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Yellowcard fiddles fast, but what’s in its future?

Special to The Times

Blending wholesome exuberance with just the right amount of rebellious edge continues to be a winning formula for pop-punk bands, but it takes something extra, something special, to make a group of this ilk burst from the bunch. In the case of Florida-bred, California-based Yellowcard, that something is obviously supposed to be the spasmodic violin playing of Sean Mackin.

Mackin commanded nearly as much attention as singer Ryan Key during the quintet’s set at the Hollywood Palladium on Friday, and although the violinist’s enthusiastic embellishments did add a distinctive flair to some of the material, it wasn’t enough to make the band distinguishable from any other angsty young fellows in studded belts currently crooning and crunching their way onto MTV.

Not that the band’s followers seemed to care. Although casual radio listeners familiar with Yellowcard’s catchy hit “Ocean Avenue” would probably have a tough time differentiating that tune from the rest of its punchy repertoire, the Palladium crowd seemed to devour every word and melody.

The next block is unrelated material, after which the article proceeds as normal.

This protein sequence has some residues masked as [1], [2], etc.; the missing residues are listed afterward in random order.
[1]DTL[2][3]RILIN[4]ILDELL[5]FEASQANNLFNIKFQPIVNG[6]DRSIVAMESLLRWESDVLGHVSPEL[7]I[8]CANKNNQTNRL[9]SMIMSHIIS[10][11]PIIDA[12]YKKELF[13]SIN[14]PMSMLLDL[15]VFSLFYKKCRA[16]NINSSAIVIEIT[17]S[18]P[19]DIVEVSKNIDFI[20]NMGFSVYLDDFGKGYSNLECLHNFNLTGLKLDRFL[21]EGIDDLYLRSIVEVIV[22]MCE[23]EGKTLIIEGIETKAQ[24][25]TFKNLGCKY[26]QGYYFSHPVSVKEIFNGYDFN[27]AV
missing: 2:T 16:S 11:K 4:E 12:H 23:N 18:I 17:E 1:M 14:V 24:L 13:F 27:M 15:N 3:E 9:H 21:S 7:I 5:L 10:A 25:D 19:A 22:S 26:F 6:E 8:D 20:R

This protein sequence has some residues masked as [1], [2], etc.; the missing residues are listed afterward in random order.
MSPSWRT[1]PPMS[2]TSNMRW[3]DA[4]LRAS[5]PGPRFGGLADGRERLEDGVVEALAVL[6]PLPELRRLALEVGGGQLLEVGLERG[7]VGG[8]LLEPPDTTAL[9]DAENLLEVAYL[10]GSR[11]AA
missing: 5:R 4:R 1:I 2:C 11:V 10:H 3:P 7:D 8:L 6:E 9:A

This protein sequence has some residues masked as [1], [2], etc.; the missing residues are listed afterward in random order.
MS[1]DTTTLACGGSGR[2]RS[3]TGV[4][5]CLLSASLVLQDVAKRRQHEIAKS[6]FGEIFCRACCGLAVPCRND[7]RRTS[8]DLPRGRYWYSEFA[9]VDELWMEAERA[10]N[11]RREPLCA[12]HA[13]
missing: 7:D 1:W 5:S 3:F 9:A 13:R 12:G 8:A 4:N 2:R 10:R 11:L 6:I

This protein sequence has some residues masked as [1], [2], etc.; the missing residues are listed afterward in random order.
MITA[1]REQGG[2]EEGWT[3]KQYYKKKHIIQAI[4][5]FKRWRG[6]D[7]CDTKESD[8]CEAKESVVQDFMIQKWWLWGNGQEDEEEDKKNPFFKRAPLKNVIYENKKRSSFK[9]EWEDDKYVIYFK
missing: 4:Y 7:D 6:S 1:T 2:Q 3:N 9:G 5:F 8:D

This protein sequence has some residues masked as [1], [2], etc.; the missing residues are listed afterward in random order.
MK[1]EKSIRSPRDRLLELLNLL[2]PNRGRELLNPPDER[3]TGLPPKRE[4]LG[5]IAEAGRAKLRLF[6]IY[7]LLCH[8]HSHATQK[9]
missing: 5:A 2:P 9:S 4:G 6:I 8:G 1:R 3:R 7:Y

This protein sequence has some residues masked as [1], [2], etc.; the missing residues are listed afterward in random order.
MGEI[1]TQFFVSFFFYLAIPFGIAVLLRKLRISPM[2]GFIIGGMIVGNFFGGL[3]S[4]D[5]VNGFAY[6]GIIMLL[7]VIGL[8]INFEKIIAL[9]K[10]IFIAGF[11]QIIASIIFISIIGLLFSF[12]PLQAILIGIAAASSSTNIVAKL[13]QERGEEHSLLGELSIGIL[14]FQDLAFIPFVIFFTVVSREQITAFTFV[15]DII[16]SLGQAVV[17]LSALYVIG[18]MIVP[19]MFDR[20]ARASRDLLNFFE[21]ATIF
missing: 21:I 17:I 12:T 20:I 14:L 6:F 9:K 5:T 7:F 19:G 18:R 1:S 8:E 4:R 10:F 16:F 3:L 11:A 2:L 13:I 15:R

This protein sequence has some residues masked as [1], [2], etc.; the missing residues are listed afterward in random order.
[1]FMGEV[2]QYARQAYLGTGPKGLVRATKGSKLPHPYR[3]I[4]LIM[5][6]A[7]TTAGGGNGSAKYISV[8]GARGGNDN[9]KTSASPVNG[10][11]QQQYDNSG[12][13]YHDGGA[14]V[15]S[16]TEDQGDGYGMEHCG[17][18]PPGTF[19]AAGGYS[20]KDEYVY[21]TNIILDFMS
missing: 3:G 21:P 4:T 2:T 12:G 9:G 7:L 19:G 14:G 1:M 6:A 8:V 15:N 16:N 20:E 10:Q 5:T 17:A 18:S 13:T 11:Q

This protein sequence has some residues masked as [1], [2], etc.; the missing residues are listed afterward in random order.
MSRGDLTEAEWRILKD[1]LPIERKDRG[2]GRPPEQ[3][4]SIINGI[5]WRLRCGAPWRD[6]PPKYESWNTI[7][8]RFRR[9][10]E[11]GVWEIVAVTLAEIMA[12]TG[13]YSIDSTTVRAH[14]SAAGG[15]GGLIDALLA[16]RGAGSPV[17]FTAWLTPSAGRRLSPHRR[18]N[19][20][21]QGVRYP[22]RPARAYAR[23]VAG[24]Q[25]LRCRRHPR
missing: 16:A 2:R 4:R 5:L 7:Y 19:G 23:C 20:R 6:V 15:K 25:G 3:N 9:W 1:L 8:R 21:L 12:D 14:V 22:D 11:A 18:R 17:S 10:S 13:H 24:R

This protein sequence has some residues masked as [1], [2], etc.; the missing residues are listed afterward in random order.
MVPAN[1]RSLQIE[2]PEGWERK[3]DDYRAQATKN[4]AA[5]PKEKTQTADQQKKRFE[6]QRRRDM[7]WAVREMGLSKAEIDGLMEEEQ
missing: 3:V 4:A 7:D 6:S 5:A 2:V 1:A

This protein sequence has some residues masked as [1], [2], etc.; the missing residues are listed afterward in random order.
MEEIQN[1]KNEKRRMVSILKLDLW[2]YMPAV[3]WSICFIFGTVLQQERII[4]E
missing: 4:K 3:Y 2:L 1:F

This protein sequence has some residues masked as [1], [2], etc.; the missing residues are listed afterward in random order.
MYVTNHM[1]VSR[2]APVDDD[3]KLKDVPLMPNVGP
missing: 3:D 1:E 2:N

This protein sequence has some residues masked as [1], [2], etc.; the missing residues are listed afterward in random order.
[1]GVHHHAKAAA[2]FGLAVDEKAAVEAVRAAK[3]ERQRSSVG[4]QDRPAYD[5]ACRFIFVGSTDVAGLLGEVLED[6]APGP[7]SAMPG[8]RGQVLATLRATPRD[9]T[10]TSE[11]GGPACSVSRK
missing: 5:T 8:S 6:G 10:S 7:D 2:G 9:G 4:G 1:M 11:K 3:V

Even during lackluster ballads, the fans kept a high-energy bounce, crowd-surfing and hand-waving nonstop.

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The band’s cookie-cutter impression isn’t for lack of trying for more.

The set included instrumentation more akin to folk-rock than punk, including piano- and acoustic-guitar-driven numbers that were heartfelt, if unaffecting.

Although the group played in front of a backdrop of politically minded prose, its lyrics played it safe, dealing with unrequited love, leaving home and California dreams.

Headlining the Palladium could be one of those dreams. But now that the band has its day in the sun, what it does with it makes all the difference. Yellowcard seems smart enough to know this, but Friday’s show suggested that even the best intentions aren’t always enough.

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